• 55. Economic Development Catalysts for Southeast Region Higher Education New public or private university on site Phoenix-Mesa Gateway Influence Significance of John Wayne Airport Freeways Viable alternative to I-10 leads through SV Commuter Rail Connections to Phoenix and Pinal, within SV Health Care/Health Sciences Destination health campus, emphasis on research Major Employer Campuses/National Several regional HQs, one or two Headquarters national HQs Open Spaces and Parks/Recreation Comprehensive regional open space strategy Resort/Hospitality/Tourism/Entertainm Visitation patterns established; ent resort/convention hotels Cultural Amenities Cultural facilities of regional importance Energy Sustainability/Climate Leading edge of best practices
  • 56. Economic Development • We used the EDTAC findings to develop a 3 stage scenario development for Phase B • The EDTAC categorized industries into three tiers based on this area’s advantages • Industries with greater competitive advantage were assumed to move to the region first • We designed Development programs around their needs
  • 57. Industry Priorities Tier 1 – Early Phase Tier 2 - Intermediate Tier 3 – Late Stage Leading Higher Education Middle Research Parks Late Corp. Offices Clean Energy Gen Information Technology Finance/ Insurance Resort Advance Business Services Admin Support Construction Park Pharmaceuticals Telephone Call Centers Motion Picture Production Medical R&D/Bio Tech/AG Aerospace Warehouse Distribution Clean Energy Man R&D Advanced Manufacturing Environmental Consulting Data Processing Mining Support Activities Automotive  Convention and Trade Show Theme Parks Spectator Sports Outdoor Museums, Zoos Construction Sand and  Agents, Writers, Performers Spectator Sports Indoor Gravel Performing Arts Companies Golf Courses Food processing Plastics Tour Operators Waste Management
  • 58. Growth in tiers • We designed a full employment profile based on the initial “export” industries • We developed for each tier a set of basic and non-basic employment totals • The EDTAC Priority industries make up all basic jobs • 20% of jobs are basic and 80% are non- basic – Allocated evenly between the three tiers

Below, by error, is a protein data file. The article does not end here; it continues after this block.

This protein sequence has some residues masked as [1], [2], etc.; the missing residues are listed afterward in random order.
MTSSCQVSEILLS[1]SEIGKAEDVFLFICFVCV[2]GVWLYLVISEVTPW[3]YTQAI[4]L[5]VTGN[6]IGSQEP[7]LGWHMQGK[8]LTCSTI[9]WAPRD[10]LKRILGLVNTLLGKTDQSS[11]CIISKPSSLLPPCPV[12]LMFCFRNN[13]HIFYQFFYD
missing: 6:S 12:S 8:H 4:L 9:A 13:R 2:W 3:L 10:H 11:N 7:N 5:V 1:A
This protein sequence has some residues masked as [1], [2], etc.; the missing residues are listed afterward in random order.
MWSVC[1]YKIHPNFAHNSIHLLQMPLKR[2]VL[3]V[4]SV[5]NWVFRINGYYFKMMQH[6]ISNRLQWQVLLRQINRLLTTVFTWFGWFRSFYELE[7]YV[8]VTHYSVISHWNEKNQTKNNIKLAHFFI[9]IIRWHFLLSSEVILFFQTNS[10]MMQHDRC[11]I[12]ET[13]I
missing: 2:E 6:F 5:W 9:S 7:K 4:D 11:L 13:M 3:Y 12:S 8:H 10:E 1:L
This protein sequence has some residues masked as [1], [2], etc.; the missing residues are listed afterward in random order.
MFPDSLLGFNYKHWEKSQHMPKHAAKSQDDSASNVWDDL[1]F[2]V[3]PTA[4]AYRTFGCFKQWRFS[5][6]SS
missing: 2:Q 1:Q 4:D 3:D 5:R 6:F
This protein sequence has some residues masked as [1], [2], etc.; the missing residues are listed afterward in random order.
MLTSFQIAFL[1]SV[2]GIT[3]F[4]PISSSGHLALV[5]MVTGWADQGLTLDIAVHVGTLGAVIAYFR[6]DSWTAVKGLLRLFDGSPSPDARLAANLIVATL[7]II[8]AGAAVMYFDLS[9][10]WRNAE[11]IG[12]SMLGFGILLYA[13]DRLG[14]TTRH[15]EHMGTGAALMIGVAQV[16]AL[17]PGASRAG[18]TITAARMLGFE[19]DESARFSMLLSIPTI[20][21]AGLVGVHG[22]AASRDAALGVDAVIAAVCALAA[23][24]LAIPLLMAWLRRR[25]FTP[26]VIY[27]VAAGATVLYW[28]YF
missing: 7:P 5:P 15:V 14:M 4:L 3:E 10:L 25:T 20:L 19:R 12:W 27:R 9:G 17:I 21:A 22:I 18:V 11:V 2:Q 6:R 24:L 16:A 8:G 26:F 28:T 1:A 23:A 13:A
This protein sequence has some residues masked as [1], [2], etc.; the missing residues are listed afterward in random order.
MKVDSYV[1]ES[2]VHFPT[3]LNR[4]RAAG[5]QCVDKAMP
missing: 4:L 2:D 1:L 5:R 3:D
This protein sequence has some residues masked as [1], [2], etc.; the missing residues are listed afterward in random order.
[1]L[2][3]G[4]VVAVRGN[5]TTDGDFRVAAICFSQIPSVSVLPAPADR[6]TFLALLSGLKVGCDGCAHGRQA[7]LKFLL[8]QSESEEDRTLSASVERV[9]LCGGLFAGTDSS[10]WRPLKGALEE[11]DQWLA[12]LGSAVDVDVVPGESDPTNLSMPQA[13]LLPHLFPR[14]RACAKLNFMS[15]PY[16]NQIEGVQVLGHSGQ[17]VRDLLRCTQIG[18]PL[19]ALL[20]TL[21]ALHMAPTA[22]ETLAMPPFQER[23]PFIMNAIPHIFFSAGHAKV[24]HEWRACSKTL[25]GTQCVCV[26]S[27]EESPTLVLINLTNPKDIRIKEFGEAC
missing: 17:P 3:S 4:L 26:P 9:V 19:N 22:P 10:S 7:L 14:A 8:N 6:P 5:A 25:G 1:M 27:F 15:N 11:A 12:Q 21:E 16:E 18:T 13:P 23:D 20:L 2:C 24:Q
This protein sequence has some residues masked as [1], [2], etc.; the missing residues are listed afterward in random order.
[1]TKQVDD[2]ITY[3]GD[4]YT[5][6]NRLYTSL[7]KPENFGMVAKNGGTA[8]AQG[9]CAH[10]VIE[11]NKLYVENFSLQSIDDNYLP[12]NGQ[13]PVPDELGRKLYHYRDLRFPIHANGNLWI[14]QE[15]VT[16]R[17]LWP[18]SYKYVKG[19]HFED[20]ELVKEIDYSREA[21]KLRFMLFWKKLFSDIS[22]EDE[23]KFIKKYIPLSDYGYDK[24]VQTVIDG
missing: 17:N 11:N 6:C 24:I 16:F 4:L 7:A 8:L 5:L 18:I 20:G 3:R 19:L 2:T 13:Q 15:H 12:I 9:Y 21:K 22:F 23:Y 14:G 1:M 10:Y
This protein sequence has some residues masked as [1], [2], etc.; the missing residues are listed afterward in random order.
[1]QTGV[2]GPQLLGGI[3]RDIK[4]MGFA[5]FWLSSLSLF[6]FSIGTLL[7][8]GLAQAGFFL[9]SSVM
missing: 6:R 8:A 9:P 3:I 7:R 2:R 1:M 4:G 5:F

• 59. Tier 1 Basic Employment Higher Education 35% 30% Clean Energy Gen 25% Resort 20% Construction Park 15% Motion Picture 10% Production Warehouse 5% Distribution 0% Advanced Share of Employment Manufacturing
  • 60. Each Industry is assigned a basic building type for its employment Share of Retail Industrial Industry Employment space Office space Space Higher Education 35% 10% 90% Clean Energy Generation 15% 10% 90% Resort 15% 85% 15% Construction Park 15% 5% 95% Motion Picture Production 10% 5% 95% Warehouse Distribution 5% 5% 95% Advanced Manufacturing 5% 10% 90%
  • 61. Tier 1 • Each Phase followed the following process: – Leading Industry jobs were located using development types that approximate the type and total number of jobs coming to the region in the initial phase. We looked for areas that were most advantageous for the type of development – Supportive economic development (services and retail) were designed around the basic industrial “core) – Housing was located near the economic centers
  • 62. Tier 1 Totals Development Type Acres Allocated Urban Core 81 Traditional Downtown 152 Town Center 59 Business Park 328 Industrial 1604 Master Planned Community 631 Traditional Neighborhood (TND) 1416 Residential Subdivision 2862 Housing and Jobs Totals Total Dwelling Units 37,582 Total Employment 33,728 Retail 8,745 Office 11,756 Industrial 13,228